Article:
A Horse Inside My Head is the début album from young Parisian four-piece Divine Pilot. Though based in the capital, frontman Charles Domanges spent time at an English-speaking school and hence sings in English. Apart from the odd twang here and there, you wouldn’t think you were listening to a group of French speakers – essential for a band looking to make waves outside of la France.
When a review was initially suggested we (inevitably) immediately asked ourselves ‘What genre is it?’, and couldn’t offer a sufficiently defined pigeon hole. The opener, Breathe, kicks things off in true indie-dance style (read The Sunshine Underground), with an incredibly catchy guitar hook and a head-nodding drum beat. Polished vocal harmonies also feature, and continue to do so throughout this début.
Despite the indie goes dancing opener, by the end of fourth track Lonesome Rider, listeners have a greater understanding of Divine Pilot’s diverse, or as they put it “complexe, passionel et incertain”, approach to styles. Together In The Dark provides a slower more harmonic feel, making use of piano chords to add a certain depth to the sound. Voices then showcases the album’s title with the lyric ‘there’s a horse inside my head, telling me to run away”, and is altogether more pensive and uneasy in the atmosphere it creates.
Lonesome Rider on the other hand is far more relaxed with the lead guitar gliding above a fairly bare backing provided by bassist Corentin Macé-Malaurie – the overall effect being not dissimilar to that provided by The Shins on Wincing the Night Away.
As if to flaunt their versatility, the band follow with White Bird. It’s a heavier track, erring on the side of light-metal with harmonies and crash cymbal use striking a chord reminiscent of early System of a Down. This song is one of the highlights and an accompanying video, directed by friend of the group Louis De Sailly at a lake in central France whilst on tour, is a perfect atmospheric accompaniment. White Bird does however finish abruptly at two and a half minutes.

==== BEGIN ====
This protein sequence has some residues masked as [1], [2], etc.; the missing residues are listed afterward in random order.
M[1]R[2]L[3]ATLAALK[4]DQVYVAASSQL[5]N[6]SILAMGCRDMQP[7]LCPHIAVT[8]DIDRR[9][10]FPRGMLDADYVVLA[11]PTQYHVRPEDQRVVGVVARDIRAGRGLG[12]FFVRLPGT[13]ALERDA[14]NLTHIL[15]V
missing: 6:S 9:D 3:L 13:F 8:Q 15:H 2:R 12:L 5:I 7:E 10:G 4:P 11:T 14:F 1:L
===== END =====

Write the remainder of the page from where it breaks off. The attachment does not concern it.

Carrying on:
Another stand-out track is World In Between. It starts with the sound of running water alongside echoing harmonies followed with an attractive acoustic-vocal before syncopated rhythms begin to build layers to a song that lilts, carrying with it a sense of contented happiness. The final section – separated from the rest by a pause – is superb. Layers are rebuilt culminating in well constructed multiple-part vocal harmonies.
There also looks to be more exciting music to come if the latest tracks featuring on their “Totemic Live” session are anything to go by (see their YouTube channel). They’re also a more than half-decent live act. It is therefore fair to say that Divine Pilot are the perfect advert for the type of talent and potential that can be found in the Parisian music scene and this young group will hopefully receive the level of attention they deserve both in and outside of l’Hexagone.
Words: Steven Baldwin